Sharply-written speech is a very powerful tool and in the delivery of a well crafted monologue, it is imperative. Written by Simon Perrott’s and superbly directed by Joseph Winters, In Conversation with Graham Norton is one of the best one man shows I have seen in a long while. There is an eagerness to please in the way the wonderfully cast Jay Parsons performs. He has a natural talent and the pace and almost poetic quality he gives is rather exceptional. This is the story of Mark a 17 year old teenager who finds solace and approval by talking to an autographed picture of Graham Norton who he believes understands his problems and the trials and tribulations he faces as a young man still in school who is being bullied – both mentally and physically – by a girl (who under the threat of being found out reverts to a person where butter would not melt). The play is very funny with Mark detailing how, more often than not, if he sees a hot guy on the tube he gets an immediate erection. How he admits to having lustful thoughts about his gym teacher, he ponders about anal penetration and the fact that he enjoys masturbation. Perrot is also keen to show a darker side to this teenager’s anxiety. A sombre side, the effect of sibling rivalry, an overwhelming feeling of inadequacy and the thought of ending his life.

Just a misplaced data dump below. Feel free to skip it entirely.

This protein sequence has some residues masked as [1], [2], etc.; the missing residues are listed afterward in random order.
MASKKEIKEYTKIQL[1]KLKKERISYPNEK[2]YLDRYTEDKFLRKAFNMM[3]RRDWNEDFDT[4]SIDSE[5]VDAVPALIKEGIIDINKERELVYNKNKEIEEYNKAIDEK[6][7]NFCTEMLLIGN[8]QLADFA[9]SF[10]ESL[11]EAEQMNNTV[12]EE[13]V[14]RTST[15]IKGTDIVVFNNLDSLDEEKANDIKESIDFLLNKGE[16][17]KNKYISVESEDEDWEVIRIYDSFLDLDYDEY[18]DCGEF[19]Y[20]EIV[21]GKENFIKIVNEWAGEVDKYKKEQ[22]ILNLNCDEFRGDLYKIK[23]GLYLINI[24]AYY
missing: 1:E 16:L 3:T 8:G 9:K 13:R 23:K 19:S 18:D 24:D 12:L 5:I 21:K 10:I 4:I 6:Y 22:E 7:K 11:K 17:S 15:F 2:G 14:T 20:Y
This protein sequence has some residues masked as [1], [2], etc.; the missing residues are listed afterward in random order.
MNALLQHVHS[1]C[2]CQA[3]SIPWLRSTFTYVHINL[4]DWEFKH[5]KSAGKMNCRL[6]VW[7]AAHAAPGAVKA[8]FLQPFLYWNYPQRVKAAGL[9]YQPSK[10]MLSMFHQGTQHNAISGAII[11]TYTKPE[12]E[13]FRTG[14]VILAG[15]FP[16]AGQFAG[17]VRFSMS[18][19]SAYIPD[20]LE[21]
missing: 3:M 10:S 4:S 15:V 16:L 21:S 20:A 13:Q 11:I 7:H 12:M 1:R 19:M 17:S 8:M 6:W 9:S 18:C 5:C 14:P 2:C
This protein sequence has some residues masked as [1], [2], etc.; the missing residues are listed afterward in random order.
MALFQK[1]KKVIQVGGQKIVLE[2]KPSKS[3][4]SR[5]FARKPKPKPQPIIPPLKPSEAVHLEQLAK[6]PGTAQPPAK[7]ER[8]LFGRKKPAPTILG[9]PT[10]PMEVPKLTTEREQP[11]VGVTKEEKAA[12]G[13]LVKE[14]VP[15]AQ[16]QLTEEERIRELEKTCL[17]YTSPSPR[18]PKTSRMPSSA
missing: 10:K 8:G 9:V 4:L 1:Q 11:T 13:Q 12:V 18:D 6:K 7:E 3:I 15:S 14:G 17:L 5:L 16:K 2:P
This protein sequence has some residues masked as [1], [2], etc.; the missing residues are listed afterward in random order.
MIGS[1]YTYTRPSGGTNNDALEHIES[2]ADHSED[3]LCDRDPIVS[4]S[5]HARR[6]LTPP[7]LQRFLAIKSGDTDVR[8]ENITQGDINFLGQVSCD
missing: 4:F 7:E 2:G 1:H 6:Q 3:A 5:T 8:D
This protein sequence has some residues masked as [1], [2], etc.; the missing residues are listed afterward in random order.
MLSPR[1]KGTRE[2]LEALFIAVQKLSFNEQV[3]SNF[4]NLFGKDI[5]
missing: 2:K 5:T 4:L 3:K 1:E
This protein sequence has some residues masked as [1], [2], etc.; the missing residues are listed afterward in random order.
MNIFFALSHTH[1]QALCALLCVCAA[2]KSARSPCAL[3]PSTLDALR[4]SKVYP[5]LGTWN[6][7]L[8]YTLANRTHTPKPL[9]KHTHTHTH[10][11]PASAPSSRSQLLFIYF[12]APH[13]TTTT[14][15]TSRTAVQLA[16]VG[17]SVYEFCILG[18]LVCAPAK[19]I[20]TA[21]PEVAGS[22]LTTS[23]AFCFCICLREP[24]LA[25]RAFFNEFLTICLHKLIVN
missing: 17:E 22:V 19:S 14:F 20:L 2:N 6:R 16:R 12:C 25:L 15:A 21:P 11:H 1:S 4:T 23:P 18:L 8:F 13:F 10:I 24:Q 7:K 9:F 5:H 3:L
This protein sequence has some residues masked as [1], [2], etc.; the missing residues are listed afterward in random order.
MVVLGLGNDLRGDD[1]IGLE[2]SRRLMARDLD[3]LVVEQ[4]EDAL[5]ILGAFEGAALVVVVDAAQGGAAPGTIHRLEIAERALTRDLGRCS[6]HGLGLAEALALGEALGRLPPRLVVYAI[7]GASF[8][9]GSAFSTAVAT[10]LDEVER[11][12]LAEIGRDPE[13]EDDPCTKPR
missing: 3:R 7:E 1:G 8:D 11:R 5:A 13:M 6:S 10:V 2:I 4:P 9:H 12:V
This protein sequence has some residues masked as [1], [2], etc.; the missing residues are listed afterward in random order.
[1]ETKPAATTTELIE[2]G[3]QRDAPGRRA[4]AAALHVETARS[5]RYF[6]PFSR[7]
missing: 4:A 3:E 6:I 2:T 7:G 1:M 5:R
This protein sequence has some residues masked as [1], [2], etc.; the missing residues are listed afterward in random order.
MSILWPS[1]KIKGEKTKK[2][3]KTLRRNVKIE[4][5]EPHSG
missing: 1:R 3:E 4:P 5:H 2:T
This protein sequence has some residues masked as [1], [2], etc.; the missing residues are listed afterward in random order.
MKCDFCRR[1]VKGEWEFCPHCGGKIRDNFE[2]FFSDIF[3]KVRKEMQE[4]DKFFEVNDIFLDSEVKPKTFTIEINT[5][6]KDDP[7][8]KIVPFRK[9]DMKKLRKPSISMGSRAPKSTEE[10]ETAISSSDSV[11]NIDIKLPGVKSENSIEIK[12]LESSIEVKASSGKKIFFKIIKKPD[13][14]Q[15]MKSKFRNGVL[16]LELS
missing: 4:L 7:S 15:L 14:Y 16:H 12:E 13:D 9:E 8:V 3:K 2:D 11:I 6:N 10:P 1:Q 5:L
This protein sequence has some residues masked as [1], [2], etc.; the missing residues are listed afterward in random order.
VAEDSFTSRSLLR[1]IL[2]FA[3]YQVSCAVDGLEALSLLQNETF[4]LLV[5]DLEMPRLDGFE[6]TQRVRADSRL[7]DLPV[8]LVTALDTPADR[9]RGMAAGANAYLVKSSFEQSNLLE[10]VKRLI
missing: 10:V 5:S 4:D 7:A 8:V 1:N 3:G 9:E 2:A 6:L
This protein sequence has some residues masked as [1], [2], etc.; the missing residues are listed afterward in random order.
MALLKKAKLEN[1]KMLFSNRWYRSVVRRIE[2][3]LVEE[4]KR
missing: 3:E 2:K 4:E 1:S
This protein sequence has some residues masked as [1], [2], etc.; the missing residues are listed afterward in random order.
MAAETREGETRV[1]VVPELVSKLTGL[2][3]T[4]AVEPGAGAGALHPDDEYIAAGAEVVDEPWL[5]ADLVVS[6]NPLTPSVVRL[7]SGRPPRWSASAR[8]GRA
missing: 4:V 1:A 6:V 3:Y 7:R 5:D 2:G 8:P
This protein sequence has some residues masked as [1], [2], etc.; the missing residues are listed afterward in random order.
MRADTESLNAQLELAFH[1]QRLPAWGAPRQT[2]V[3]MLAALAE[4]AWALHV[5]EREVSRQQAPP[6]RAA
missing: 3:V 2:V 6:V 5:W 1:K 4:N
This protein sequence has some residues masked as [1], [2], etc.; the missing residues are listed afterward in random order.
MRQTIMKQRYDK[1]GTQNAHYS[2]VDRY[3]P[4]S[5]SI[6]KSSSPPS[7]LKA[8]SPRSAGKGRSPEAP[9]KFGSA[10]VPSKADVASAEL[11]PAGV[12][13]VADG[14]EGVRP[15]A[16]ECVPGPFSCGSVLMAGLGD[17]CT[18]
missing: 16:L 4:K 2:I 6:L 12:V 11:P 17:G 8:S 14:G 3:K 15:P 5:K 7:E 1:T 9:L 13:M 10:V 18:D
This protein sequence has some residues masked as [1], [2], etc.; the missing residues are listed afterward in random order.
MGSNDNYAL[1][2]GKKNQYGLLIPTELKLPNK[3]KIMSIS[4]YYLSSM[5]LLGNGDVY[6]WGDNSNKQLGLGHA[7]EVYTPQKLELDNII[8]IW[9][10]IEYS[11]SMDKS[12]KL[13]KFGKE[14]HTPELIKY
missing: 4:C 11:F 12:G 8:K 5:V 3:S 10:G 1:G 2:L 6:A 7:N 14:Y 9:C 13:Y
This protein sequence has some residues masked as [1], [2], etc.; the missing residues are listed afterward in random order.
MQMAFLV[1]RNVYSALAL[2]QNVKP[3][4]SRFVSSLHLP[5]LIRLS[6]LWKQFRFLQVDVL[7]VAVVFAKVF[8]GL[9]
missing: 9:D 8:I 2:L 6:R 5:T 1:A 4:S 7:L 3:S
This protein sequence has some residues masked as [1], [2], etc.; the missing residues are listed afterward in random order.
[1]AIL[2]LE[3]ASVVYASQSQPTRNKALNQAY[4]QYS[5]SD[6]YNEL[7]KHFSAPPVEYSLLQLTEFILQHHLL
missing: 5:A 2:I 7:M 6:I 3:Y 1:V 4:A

This is a well rounded piece of emotionally charged theatre that demonstrates a very simple fact that if you have someone to talk to, the old adage of a problem shared is a problem halved, still rings true. A charming and heart-felt one act theatrical experience.